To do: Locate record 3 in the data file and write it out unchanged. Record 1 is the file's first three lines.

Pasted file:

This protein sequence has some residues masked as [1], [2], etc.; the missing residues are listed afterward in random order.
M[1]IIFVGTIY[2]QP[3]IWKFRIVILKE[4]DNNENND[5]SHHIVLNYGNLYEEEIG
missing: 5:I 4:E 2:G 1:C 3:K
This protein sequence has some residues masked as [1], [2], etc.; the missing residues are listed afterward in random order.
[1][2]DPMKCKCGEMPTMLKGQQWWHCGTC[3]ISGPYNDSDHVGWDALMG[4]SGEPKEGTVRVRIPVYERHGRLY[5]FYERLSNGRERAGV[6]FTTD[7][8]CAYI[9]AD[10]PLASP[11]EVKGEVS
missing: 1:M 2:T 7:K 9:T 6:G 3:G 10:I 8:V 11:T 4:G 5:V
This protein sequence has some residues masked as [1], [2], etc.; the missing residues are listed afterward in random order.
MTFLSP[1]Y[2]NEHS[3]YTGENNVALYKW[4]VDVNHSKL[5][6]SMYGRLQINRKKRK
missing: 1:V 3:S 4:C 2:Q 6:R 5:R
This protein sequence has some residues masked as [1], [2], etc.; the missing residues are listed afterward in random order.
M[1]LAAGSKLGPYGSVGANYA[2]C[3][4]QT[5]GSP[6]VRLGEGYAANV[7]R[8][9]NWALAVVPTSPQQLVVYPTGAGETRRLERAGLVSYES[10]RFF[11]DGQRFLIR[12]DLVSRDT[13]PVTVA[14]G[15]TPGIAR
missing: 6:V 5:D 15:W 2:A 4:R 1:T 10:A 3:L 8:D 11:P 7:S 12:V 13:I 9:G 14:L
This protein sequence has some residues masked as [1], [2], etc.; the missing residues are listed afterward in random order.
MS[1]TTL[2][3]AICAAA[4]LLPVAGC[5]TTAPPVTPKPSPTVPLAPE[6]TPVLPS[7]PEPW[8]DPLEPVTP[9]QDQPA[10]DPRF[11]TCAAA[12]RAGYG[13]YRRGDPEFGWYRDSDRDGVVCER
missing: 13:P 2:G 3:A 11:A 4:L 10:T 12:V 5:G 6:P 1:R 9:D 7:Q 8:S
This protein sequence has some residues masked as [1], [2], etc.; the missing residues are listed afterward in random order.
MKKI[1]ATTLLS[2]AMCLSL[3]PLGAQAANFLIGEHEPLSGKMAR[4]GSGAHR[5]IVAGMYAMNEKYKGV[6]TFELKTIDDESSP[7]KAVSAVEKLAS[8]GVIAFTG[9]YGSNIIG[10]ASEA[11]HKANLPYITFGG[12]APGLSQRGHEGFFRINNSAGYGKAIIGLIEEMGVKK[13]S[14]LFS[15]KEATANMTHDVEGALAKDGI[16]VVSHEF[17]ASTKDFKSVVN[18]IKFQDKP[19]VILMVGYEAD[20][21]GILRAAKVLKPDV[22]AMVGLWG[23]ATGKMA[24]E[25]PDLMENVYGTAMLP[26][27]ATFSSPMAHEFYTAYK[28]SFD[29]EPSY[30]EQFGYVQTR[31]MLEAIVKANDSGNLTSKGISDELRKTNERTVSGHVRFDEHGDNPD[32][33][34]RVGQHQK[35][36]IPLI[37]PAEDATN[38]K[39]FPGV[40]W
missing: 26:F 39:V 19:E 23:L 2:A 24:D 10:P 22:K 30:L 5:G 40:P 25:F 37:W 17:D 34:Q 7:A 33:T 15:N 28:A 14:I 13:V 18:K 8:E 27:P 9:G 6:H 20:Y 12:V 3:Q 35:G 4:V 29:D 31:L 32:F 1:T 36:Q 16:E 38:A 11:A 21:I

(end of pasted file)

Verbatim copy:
This protein sequence has some residues masked as [1], [2], etc.; the missing residues are listed afterward in random order.
MTFLSP[1]Y[2]NEHS[3]YTGENNVALYKW[4]VDVNHSKL[5][6]SMYGRLQINRKKRK
missing: 1:V 3:S 4:C 2:Q 6:R 5:R